From inappropriate emails to off-the-cuff, seemingly innocuous statements to blatant sexual overtures aimed at employees by supervisors, colleagues or non-employees, workplace harassment charges continue to be among the top allegations against employers. One survey in fact reported that one in three women between the ages of 18 and 34 have been harassed at work. Furthermore, reports show that increasingly more men are alleging sexual harassment in the workplace. Sexual harassment, according to the Equal Employment Opportunity Commission (EEOC), at work is defined as “unwelcome sexual advances, requests for sexual favors, and other verbal or physical conduct of a sexual nature that explicitly or implicitly affect an individual’s employment, unreasonably interferes with an individual’s work performance; or creates an intimidating, hostile, or offensive work environment.” For many, that definition is so broad that when it comes down to specific behaviors, some people may not realize that some of their actions fall within the definition of sexual harassment.
The Cost of Sexual Harassment in the Workplace
Sexual harassment allegations cost employers in a number of ways, including increased absenteeism. Studies show that harassment victims are more likely to miss workdays because they are either too afraid to face their harassers or because the work environment is too stressful. There is also lower productivity as a result of the harassment – when workers are feeling stressed and distracted by harassment, the quality and quantity of their work decreases. You have lower employee morale and more job turnover if the work environment is hostile.
Moreover, these allegations can be quite costly for companies when litigation is involved: On average, the cost of settling a civil sexual harassment lawsuit ranges from four to five figures – and in some cases runs into the hundreds of thousands of dollars (and, of course, into the millions for large corporations).
To minimize the risk of incidents in your shop, manufacturers throughout California must have a rigorous anti-harassment workplace policy in place that defines and prevents harassing behavior. State law, in fact, requires employers to take all reasonable steps to prevent harassment from occurring. If an employer has failed to take such preventive measures, that employer can be held liable for the harassment. A victim may be entitled to damages, even though no employment opportunity has been denied and there is no actual loss of pay or benefits.
Your harassment policy should designate a system for reporting complaints as well as let employees know that you will respond to any complaints of sexual harassment with prompt and immediate action. In addition, by law, the following provisions should be included in your policy:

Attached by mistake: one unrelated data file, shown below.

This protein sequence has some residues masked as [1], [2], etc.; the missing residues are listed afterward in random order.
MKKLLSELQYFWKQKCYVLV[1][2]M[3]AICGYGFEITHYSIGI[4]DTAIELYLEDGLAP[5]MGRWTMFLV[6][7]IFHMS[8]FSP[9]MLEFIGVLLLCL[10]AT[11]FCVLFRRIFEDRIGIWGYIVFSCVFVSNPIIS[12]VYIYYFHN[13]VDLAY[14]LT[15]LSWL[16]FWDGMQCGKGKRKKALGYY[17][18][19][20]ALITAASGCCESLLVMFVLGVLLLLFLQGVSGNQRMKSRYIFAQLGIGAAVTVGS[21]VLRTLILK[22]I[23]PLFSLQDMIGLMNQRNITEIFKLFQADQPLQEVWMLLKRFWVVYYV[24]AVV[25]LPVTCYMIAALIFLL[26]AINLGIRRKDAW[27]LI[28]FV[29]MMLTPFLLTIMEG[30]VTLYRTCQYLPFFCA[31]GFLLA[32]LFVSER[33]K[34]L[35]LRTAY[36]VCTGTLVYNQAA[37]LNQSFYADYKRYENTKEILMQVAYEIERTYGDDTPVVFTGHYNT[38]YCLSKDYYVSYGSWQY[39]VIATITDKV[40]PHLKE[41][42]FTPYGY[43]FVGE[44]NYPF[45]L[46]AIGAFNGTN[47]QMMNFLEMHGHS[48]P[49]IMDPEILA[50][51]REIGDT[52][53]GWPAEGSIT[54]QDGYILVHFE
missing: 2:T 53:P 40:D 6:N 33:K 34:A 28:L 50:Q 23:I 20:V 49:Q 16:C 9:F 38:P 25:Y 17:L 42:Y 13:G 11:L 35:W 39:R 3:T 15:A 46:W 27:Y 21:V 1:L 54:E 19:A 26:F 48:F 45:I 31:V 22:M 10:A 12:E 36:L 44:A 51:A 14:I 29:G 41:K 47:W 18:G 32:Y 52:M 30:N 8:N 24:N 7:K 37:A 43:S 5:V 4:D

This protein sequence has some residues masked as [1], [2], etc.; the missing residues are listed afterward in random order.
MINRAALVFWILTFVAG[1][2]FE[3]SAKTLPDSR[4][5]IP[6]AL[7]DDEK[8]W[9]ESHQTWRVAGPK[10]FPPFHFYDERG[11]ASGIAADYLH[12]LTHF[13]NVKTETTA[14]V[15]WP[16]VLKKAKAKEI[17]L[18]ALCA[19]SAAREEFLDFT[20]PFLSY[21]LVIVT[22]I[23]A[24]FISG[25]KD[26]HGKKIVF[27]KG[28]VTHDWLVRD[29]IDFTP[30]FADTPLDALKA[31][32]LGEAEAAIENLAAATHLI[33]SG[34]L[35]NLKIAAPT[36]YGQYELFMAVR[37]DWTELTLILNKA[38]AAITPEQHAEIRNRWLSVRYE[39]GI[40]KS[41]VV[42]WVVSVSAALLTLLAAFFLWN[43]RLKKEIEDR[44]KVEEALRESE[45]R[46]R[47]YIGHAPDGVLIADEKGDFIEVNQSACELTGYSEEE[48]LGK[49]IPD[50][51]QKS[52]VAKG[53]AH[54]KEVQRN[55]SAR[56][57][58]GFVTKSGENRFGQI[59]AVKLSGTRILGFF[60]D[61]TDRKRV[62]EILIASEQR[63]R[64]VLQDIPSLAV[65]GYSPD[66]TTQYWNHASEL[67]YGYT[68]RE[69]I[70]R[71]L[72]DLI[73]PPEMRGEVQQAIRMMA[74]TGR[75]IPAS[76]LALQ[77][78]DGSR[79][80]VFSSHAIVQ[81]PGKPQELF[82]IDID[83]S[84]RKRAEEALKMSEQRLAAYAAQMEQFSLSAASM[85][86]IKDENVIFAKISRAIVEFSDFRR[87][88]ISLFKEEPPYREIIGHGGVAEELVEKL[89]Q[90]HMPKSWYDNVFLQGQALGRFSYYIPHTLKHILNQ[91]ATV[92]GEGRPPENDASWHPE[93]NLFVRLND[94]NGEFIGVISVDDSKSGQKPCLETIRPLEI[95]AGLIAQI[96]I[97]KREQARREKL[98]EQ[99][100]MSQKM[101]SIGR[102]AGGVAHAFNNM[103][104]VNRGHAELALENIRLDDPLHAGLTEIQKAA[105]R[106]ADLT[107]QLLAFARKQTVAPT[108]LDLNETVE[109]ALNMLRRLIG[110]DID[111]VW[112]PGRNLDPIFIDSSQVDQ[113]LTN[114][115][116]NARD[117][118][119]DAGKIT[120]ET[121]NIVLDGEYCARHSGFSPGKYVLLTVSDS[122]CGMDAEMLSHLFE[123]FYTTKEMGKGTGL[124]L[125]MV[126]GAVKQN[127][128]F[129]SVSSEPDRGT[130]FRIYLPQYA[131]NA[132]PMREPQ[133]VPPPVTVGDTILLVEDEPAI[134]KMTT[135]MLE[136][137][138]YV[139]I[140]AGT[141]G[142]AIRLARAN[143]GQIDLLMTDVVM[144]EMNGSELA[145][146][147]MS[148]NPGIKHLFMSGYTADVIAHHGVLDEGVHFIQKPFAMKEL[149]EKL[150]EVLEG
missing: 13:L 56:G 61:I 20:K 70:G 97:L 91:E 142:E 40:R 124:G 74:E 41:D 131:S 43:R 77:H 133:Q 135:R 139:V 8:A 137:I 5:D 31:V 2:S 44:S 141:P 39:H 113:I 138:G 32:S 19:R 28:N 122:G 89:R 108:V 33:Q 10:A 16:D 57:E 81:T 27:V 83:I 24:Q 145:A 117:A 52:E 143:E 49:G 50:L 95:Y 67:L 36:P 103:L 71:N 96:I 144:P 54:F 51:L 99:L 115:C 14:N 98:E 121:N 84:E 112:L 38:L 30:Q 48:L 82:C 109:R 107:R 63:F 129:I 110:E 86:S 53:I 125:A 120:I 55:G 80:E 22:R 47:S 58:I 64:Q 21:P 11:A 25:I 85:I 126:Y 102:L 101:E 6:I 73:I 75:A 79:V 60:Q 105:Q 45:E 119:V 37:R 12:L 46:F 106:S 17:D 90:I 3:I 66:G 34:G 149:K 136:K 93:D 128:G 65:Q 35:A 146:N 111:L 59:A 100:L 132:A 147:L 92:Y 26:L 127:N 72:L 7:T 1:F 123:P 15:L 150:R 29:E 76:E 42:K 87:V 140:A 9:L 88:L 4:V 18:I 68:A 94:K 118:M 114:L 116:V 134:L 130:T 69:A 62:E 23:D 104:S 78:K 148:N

- List all protected categories;
- Explain the law prohibits harassment and discrimination by supervisors, managers, coworkers, and third parties;
- Establish a complaint procedure;
- Indicate all complaints will be fairly, timely, and thoroughly investigated; all parties are accorded appropriate due process; and conclusions are based on the evidence collected;
- State the employer will keep complaints and investigations confidential to the extent possible but do not indicate investigations will be completely confidential;
- Provide appropriate remedial measures and resolutions will be taken if misconduct is found; and
- Ensure the employer will not retaliate against an employee for filing a complaint or participating in an investigation.
Within the policy, the complaint procedure must specify the following:
- Investigations will be conducted in a timely manner by an impartial qualified person;
- Appropriate options for remedial actions and resolutions;
- There will be a timely response and resolution to the investigation;
- The employer will document and track the complaint’s progress; and
- An employee may file a complaint with someone other than his or her direct supervisor (e.g. Human Resources Manager or company hotline)
In addition, you will want to:
- Post the Department of Fair Employment and Housing (DFEH) employment poster (DFEH-162) in the workplace.
- Distribute an information sheet on sexual harassment to all employees.
Employers with 50 or more employees must provide at least two hours of classroom or other effective interactive training and education regarding sexual harassment to all supervisory employees once every two years, and to all new supervisory employees within six months of assuming a supervisory position.
It’s critical that your staff understands that your company has a zero tolerance policy on harassment of any kind.
In addition to ensuring that your anti-harassment policy meets California law requirements, make sure to also review your Employment Practices Liability Insurance (EPLI) policy. EPLI coverage responds in the event of claims or lawsuits filed by employees, former employees and employment candidates against an employer alleging discrimination (based on age, sex, race, religion, color and national origin), sexual harassment claims, wrongful termination (including constructive discharge and retaliatory discharge), infliction of emotional distress and breach of contract, and violation of the Family Medical Leave Act or other leave laws.
Precision Manufacturing Insurance Services (PMIS), specialists in insuring manufacturing firms throughout California, can assist you with your harassment policies, provide harassment prevention training tailored to manufacturing firms, and secure the EPLI coverage you need in the event of an allegation involving harassment and other workplace-related issues. Give us a call at 855.910.5788.